NABLUS, West Bank -- The old priest stroked his white beard and scowled at the ceiling, as though reading in the peeling plaster the rebuke of generations of Samaritan high priests.
"They will say of me, it was in his time that the Torah scrolls were stolen," said Yousef Abu At-Hasan, 77.
Two antique manuscripts stolen from the tiny band of survivors of the biblical Samaritans have reminded them of their vulnerability. And a ransom demand for millions of dollars has reminded them of their powerlessness.
"It's not a question of money. It's a question of stealing part of our spiritual treasure," said Benyamin Tsedaka, a leader of the 583 Samaritans who remain of a nation that in the sixth century exceeded 1 million.
The theft has added to a saga of Samaritan artifacts stolen, sold, or lost over the centuries. The Samaritans have managed to keep only a few ancient texts.
The rest -- sold or stolen -- were scattered in the nether world of the illicit antiquities trade, surfacing in museums and private collections from St. Petersburg, Russia to Washington.
Desperate efforts to retrieve the latest stolen texts, written by hand on the skins of ritually sacrificed lambs or goats, have led the Samaritans into a clandestine meeting with thieves, appeals to world leaders, and a political union with Palestinian leader Yasser Arafat.
"We have no power to fight for our goals," said Mr. Tsedaka. "And no government in the area has done anything to force the thieves to turn back the manuscripts."
For 3,000 years, the Samaritans have studied and copied their Torah -- the first five books of the Bible -- from their Nablus base near the mountain they consider holy, Mount Gerizim.
Mount Gerizim is a hard and cold mountain, with few trees to blunt the sharp winter wind. The Samaritans have built modern stone homes there but many still move to the warmer creases of Nablus, at the foot of the mountain, in the winter.
Since Biblical times they have feuded with the Jews over theological questions and whether Jerusalem or Mount Gerizim is most holy. They already were outcasts when Jesus shocked his fellow Jews by drinking water drawn by a Samaritan woman and spinning parables around the Samaritans to teach brotherly love.
At times, it seemed they would be extinguished as a people. In 1917, only 146 remained. They survived by adapting with chameleon resilience. About half the community left Nablus to build a neighborhood in an industrial suburb of Tel Aviv, where they are indistinguishable from Israelis. They are citizens, serve in the Israeli army, and speak Hebrew. The others, in Nablus, have kept the Arab ways, language and dress of their neighbors on the West Bank.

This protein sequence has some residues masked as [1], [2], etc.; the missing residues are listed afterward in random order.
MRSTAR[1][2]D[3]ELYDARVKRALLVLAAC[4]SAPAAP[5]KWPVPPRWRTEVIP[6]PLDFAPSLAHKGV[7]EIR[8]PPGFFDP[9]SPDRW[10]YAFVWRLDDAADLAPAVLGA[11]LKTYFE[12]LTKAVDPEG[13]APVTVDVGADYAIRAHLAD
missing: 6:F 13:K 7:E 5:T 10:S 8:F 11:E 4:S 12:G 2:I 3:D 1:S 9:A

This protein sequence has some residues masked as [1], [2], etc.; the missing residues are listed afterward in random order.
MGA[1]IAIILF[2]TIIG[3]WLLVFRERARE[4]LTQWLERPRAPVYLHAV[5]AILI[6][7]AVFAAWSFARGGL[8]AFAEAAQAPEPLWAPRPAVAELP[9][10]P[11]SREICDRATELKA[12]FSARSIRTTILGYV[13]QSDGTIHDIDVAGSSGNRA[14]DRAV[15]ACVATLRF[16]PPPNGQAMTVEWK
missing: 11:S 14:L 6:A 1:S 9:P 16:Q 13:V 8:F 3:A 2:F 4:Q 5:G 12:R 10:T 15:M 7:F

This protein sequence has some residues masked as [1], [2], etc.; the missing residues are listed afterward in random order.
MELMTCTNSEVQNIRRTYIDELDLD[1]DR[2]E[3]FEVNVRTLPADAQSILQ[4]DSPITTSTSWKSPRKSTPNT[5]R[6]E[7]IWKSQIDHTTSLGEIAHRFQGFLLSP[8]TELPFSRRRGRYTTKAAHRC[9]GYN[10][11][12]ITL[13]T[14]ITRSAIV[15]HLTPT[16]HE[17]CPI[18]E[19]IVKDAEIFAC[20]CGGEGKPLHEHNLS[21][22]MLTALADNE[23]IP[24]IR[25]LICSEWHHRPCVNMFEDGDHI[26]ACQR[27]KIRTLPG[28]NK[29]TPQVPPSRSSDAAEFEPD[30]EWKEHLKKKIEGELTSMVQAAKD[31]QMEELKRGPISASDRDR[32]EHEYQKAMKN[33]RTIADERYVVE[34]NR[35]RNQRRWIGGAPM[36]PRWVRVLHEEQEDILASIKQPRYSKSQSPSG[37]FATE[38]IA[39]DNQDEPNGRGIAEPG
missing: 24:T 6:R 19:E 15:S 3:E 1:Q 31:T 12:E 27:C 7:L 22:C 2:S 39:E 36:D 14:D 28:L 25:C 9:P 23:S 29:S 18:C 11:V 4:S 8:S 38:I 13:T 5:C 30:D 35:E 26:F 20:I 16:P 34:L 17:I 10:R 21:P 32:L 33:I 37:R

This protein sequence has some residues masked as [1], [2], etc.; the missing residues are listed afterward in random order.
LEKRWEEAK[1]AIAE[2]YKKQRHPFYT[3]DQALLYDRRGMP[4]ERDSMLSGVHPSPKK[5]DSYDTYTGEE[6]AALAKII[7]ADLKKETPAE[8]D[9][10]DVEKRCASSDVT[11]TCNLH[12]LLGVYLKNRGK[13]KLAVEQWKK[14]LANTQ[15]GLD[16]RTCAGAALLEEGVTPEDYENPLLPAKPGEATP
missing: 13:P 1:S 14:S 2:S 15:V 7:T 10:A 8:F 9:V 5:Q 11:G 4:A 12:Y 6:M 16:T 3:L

Ties that bind
Yet the two consider themselves inseparable. They cling to their religion, its strict kosher rules and ancient rites of worship. And they cling to their pride as the "true Israelites" who remained in the Holy Land since ancient times while Jews wandered in exile.
The two communities of Samaritans reunite annually at the highlight of their religious year, Passover. Forty sheep are ritually sacrificed and cooked for a feast on Mount Gerizim.
In March, three strangers stopped in the Samaritan synagogue in Nablus the Saturday before Passover. The Samaritans, accustomed to tourists, thought little of them.
Later, they believe, the strangers came back and broke into the synagogue. Crossing the large open room, furnished only with carpets for prayers, they threw back the purple curtain of the altar -- the "Holy of Holies" -- and opened an ornate wooden cabinet.
Discarding the printed copies, they took the two most valuable items they found: a scroll of the Samaritan Torah in an inscribed copper case, and another handwritten Torah on parchment bound in red covers, both said to be 700 years old.
The thieves slipped the Torah scroll from the case and left the metal decoration on steps near the synagogue. It was a costly choice: The casing, made in 1521, is worth more than the scroll. It might have fetched several million dollars, said Mr. Tsedaka.
"Nobody saw them," said Mr. At-Hasan. "They were gone in the night."
All things ancient from this region, the birthplace of Judaism and Christianity, command fascination -- and a price.
The Samaritan writings are prized pieces. Their version of the Bible has 4,000 to 6,000 differences from the version used by the Jews -- valued variations. The Samaritans continued to write in the ancient script, unlike even the Jews, who switched to Aramaic lettering in their old texts.
To even the earliest Western visitors, the odd, boxy letters evoked the ancients. Some collectors bought the old texts from Samaritans, others stole. Many had help from the Samaritans themselves -- a Russian Jew named Abraham Firkovich wrote of visiting Nablus in 1864 and buying four heavy sacks full of handwritten Samaritan manuscripts from a Samaritan "engaged in stealing from the sanctuary."